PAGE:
Around the time Tony posted Firedude’s RV Fire Safety, I was also working on an article, “Are You Fire-Safe on the Road?“. I interviewed Mac McCoy, better known as Mac the Fire Guy, as well as got an idea or two from Tony.
As I wrote in the article, once George and I could not open the door to the 5th wheel. We have two windows that open as emergency exits. The one in the bedroom is a LONG drop to the ground. The one at the other end, behind our love seat recliner, is still a long drop but not so far. I first started out headfirst but realized I’d land on my arms and head- not a good plan. Trying to maneuver myself out with the love seat moving and not wanting to scrape myself to pieces on the metal frame took time – even with George’s help – but I finally got out with just a scrape on my arm. I wondered if George could have fit. Fortunately there was no fire. A fire is not the time to be wondering where the escape route is, how to open it, and how you’ll get out.
Ladies, do you know how to get out of your rig on your own? Do you know how to operate your fire extinguisher and which types of fire(s) it should be used on? Do you ever clean your detectors? Inspect your extinguishers? Do you have a plan for getting out? Unless you can answer all these questions “Yes,” you are not prepared.
Another thing my editor added is, “Do you know your location when parked and driving?” They had a fire and Megan wasn’t sure of the location. Mark was busy fighting the fire. Be aware of your location even if you aren’t driving – just in case.
Andy, a solo woman, sent me the story of her RV fire after publication. The cause appeared to be a malfunction on the stove. The plastic knob was off but the brass fitting was still on low, releasing propane. In spite of quick thinking and help on the part of her neighbors in the RV park, she lost everything. You can read her story and advice here.
From 2002 to 2005 – the latest statistics – there were on average 3,100 RV fires each year. These fires caused 7 deaths, 62 injuries and approximately $41 million in damages in each of those years. An RV fire is not something to mess around with. The first step is to be prepared. Have a plan, make sure you having propane, carbon monoxide and smoke detectors properly located and operating properly, then know what kinds of fire extinguishers you have and where they are located plus how to use them.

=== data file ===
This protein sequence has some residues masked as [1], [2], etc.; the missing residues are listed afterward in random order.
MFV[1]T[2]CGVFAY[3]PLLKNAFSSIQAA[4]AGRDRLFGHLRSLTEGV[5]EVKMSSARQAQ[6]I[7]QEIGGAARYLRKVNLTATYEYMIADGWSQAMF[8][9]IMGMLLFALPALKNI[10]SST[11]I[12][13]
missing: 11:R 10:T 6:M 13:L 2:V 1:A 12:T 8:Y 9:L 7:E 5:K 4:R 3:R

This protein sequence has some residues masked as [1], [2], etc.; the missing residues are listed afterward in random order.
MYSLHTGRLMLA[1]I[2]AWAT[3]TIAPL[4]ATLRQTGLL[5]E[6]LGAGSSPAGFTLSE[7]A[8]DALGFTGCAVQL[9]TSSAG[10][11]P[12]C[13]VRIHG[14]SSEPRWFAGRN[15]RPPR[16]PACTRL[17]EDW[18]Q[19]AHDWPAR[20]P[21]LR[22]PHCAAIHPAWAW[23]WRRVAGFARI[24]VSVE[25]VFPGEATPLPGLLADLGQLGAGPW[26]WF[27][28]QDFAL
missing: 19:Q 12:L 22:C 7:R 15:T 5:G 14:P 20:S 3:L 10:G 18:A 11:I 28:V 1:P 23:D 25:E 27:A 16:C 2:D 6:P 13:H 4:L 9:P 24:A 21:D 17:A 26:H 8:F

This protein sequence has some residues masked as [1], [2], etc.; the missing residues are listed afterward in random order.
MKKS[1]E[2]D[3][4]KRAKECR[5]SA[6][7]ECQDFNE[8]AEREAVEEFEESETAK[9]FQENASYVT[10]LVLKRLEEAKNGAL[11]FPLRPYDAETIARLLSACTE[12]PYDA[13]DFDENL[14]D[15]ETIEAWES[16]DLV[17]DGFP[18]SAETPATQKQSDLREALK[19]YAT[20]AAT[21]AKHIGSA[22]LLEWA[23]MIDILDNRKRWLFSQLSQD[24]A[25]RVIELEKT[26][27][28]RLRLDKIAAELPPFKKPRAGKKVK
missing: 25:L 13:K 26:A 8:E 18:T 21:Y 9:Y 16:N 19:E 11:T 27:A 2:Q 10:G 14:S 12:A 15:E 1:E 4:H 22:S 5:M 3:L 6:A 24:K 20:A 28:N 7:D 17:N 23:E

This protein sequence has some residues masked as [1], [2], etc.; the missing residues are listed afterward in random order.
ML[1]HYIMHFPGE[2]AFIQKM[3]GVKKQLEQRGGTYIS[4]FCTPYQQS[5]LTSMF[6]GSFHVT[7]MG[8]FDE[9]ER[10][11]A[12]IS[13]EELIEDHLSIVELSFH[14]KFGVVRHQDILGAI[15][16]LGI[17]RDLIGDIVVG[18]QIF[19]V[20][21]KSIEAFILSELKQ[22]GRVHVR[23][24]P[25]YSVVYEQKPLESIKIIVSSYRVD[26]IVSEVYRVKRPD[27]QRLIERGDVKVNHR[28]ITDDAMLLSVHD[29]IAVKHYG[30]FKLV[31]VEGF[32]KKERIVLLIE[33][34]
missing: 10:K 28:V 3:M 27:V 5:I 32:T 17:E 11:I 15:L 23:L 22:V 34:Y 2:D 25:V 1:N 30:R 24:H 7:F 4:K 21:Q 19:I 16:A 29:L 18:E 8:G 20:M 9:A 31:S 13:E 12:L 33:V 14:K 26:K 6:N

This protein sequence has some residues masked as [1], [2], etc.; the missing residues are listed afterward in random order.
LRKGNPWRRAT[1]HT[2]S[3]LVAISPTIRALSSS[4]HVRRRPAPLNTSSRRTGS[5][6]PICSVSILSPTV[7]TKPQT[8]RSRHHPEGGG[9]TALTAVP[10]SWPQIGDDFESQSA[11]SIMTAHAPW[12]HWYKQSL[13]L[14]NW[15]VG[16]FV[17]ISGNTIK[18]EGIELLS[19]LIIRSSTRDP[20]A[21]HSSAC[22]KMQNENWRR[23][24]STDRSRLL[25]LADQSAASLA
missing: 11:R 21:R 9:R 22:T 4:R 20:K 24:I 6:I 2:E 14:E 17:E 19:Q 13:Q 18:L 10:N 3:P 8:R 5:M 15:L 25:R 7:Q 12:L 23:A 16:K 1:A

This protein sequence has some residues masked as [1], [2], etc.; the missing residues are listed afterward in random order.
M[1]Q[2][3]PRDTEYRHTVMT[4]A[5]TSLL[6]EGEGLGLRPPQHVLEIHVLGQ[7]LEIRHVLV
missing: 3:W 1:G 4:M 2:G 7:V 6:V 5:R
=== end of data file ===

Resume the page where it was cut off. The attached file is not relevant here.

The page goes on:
Just like you should know how to hook up and unhook and drive your RV, you should also be prepared for an RV fire and not leave that up to your partner. Jaimie Hall Bruzenak
Staying fit and not gaining weight can be a challenge on the RV road. It may feel like you are moving when you travel, but actually you are sitting a good part of the day. When you stop for the night, or before you leave in the morning, you need to set aside time to exercise.
At the RV park
Before you leave in the morning or after you get settled, take a walk around the park. It can be fun to see the different RVs and where they are from, even strike up conversations. You may not get your heart rate up, but it some activity. Riding your bicycle around the park is another alternative. Use the pool and swim laps if the park has one.
RV parks and resorts designed for longer stays may have exercise equipment, courts for bocce ball, pickleball or tennis, larger pools. Often they offer classes or have tournaments that you could take advantage of if you stay for a few days or longer.
I have been asked to join the bloggers posting at “A Woman’s View.” I’m excited about the opportunity to have conversations on topics that relate to women and RVing. I made a short video to watch and eagerly await your suggestions for topics and comments.
In the video, I mention that Alice and I led a workshop at a recent RV rally on RVing from the woman’s perspective. In our Roundtable Discussion, women made several suggestions for living with a mate 24/7. Here are the first five:
- Tell your partner, “I need alone time.” It is not your responsibility if his feelings are hurt.
- I need a “Kay” day (after Kay Peterson’s “Living in a Sardine Can” talks). Good, nonthreatening signal that you need alone time.
- Pack your partner a lunch. The number of sandwiches indicates how long he should be gone!
- Make sure he knows he needs to find a way to entertain himself at times.
- Find women to talk to at RV rallies or in an RV park. Put up a note at an RV park inviting women to join you in the club house or in front of your rig at a certain time. In one RV group I belong to, we usually have one or more women’s group meetings.
Any other suggestions?
Until the next time, safe travels.
Many of the comments you made after the first blog entry relate to how to choose an RV, especially for women starting out. There is no simple answer. It depends on how often you plan to use your rig, where you want to park, how much experience you’ve had in the past, how much money you have to spend, and more.
Generally speaking, women traveling solo tend to buy motorhomes. They are easier to park, easier to hook and unhook the toad (if they even use one) rather than a tow truck, and easier to depart rapidly if a situation proves threatening. But even that is not a strict rule. Some women prefer driving a truck and hauling a fifth wheel or travel trailer. My guess is that they’ve had some prior experience. One of my favorite comments made by a solo woman (a trailer devotee) was, “I don’t worry about being in an unsafe situation and feel I have to hook up immediately. I don’t put myself into those environments.” Read more